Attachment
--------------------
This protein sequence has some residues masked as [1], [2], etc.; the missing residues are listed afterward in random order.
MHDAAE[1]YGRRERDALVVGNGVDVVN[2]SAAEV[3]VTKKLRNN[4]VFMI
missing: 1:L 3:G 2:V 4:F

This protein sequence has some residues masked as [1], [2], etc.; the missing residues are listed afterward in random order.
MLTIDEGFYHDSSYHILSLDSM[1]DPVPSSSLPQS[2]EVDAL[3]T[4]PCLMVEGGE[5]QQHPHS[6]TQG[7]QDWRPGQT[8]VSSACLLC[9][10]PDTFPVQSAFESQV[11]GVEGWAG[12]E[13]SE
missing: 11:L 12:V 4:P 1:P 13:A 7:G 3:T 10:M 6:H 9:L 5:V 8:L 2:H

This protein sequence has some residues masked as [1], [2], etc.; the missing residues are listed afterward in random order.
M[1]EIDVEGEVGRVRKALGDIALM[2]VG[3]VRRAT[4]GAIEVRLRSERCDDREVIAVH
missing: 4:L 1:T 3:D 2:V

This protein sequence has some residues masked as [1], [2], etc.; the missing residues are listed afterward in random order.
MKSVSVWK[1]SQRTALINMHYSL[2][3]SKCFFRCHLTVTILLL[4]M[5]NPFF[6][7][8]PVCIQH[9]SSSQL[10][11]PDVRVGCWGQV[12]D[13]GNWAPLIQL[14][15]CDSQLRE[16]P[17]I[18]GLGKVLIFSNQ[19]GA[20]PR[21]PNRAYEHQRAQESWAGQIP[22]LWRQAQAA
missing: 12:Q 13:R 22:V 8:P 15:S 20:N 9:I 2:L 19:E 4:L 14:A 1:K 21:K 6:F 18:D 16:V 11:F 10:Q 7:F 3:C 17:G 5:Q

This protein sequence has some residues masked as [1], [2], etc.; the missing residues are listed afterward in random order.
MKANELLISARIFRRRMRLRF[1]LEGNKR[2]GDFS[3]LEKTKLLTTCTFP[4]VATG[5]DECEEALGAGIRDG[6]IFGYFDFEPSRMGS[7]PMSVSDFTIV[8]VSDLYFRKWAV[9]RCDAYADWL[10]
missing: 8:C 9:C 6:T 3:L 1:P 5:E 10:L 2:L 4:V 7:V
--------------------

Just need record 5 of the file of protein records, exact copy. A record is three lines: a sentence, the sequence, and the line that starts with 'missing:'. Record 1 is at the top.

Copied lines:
This protein sequence has some residues masked as [1], [2], etc.; the missing residues are listed afterward in random order.
MKANELLISARIFRRRMRLRF[1]LEGNKR[2]GDFS[3]LEKTKLLTTCTFP[4]VATG[5]DECEEALGAGIRDG[6]IFGYFDFEPSRMGS[7]PMSVSDFTIV[8]VSDLYFRKWAV[9]RCDAYADWL[10]
missing: 8:C 9:C 6:T 3:L 1:P 5:E 10:L 2:L 4:V 7:V